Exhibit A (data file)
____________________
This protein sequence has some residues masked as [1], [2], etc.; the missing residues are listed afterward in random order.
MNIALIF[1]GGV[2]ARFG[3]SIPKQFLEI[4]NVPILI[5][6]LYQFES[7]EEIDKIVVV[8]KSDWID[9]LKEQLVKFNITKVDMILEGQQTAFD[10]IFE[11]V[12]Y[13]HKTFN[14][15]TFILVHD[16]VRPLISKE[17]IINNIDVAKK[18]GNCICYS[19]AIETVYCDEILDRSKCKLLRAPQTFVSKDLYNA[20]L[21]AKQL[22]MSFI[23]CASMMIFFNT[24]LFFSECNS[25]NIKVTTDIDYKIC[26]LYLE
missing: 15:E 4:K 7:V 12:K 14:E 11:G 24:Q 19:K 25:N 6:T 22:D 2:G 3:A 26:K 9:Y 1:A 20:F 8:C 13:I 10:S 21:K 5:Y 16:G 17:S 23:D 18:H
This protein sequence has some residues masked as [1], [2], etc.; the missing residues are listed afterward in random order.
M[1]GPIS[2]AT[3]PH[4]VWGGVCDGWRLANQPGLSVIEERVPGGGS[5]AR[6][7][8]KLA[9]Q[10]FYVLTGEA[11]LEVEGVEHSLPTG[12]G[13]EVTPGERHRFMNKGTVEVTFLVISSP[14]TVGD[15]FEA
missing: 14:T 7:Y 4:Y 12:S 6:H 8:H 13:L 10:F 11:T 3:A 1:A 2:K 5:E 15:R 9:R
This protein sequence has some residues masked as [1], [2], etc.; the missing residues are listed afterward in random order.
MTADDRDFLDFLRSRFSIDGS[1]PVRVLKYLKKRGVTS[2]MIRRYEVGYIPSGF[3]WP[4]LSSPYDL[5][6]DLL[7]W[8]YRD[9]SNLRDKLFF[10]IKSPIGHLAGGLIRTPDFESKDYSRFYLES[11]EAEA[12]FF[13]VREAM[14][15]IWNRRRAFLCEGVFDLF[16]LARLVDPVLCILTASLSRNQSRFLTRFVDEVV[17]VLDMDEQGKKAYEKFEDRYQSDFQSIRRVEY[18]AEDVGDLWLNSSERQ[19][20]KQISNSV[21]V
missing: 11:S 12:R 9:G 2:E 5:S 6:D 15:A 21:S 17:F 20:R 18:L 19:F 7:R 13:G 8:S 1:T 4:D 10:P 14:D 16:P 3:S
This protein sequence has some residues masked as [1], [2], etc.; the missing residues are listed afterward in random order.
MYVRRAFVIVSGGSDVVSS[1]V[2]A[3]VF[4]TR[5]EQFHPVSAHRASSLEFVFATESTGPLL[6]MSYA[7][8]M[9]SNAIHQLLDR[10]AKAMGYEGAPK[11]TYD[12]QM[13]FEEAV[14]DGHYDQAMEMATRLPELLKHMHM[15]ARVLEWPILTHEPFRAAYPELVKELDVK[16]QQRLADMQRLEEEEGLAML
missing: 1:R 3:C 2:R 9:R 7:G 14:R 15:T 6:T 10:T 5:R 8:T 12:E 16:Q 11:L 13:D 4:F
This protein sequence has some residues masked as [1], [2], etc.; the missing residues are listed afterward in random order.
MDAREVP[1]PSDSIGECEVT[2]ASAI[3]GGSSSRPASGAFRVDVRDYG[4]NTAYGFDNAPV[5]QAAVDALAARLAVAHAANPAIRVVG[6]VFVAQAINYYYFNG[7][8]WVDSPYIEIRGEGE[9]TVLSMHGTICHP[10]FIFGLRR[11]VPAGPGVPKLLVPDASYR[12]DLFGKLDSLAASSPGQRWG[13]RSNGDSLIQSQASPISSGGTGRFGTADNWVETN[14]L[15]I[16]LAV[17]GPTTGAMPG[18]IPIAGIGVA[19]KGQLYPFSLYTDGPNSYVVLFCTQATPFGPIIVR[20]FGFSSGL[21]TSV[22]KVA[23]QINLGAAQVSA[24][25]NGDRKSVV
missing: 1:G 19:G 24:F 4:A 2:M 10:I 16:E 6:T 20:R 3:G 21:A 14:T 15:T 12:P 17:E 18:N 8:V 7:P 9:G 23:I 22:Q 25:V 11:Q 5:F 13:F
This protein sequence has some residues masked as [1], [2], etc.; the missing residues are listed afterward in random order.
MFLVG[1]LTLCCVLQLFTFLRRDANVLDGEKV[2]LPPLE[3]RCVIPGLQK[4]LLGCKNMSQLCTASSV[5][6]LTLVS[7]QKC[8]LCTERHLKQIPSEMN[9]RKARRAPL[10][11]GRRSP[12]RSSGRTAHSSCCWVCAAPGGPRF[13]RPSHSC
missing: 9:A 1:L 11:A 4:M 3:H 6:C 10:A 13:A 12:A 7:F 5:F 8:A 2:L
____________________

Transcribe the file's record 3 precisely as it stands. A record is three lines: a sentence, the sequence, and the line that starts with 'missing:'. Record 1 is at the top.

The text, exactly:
This protein sequence has some residues masked as [1], [2], etc.; the missing residues are listed afterward in random order.
MTADDRDFLDFLRSRFSIDGS[1]PVRVLKYLKKRGVTS[2]MIRRYEVGYIPSGF[3]WP[4]LSSPYDL[5][6]DLL[7]W[8]YRD[9]SNLRDKLFF[10]IKSPIGHLAGGLIRTPDFESKDYSRFYLES[11]EAEA[12]FF[13]VREAM[14][15]IWNRRRAFLCEGVFDLF[16]LARLVDPVLCILTASLSRNQSRFLTRFVDEVV[17]VLDMDEQGKKAYEKFEDRYQSDFQSIRRVEY[18]AEDVGDLWLNSSERQ[19][20]KQISNSV[21]V
missing: 11:S 12:R 9:G 2:E 5:S 6:D 15:A 21:S 17:F 20:R 18:L 19:F 7:R 13:G 8:S 1:T 4:D 10:P 14:D 16:P 3:S